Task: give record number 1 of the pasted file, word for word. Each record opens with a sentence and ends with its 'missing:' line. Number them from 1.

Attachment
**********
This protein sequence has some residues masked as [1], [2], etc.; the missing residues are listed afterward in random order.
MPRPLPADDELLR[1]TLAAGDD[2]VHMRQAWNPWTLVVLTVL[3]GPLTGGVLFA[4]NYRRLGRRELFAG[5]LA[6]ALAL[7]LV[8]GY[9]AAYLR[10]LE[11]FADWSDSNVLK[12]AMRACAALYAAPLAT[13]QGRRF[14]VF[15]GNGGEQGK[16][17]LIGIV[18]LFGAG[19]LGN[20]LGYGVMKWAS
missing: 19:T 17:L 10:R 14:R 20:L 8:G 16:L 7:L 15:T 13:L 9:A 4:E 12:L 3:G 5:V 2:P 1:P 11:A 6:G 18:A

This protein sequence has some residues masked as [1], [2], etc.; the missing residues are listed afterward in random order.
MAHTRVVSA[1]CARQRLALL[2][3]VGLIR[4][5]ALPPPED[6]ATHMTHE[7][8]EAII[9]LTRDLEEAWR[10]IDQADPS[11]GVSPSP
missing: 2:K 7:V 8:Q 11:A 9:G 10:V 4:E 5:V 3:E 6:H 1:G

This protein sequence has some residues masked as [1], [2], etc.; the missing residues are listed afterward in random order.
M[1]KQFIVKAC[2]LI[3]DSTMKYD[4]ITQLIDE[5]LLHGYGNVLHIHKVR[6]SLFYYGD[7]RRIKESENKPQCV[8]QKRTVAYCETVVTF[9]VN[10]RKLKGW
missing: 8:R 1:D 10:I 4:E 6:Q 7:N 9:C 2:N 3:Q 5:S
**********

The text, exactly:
This protein sequence has some residues masked as [1], [2], etc.; the missing residues are listed afterward in random order.
MPRPLPADDELLR[1]TLAAGDD[2]VHMRQAWNPWTLVVLTVL[3]GPLTGGVLFA[4]NYRRLGRRELFAG[5]LA[6]ALAL[7]LV[8]GY[9]AAYLR[10]LE[11]FADWSDSNVLK[12]AMRACAALYAAPLAT[13]QGRRF[14]VF[15]GNGGEQGK[16][17]LIGIV[18]LFGAG[19]LGN[20]LGYGVMKWAS
missing: 19:T 17:L 10:R 14:R 20:L 8:G 16:L 7:L 15:T 13:L 9:A 4:E 12:L 3:G 5:V 2:P 1:P 11:A 6:G 18:A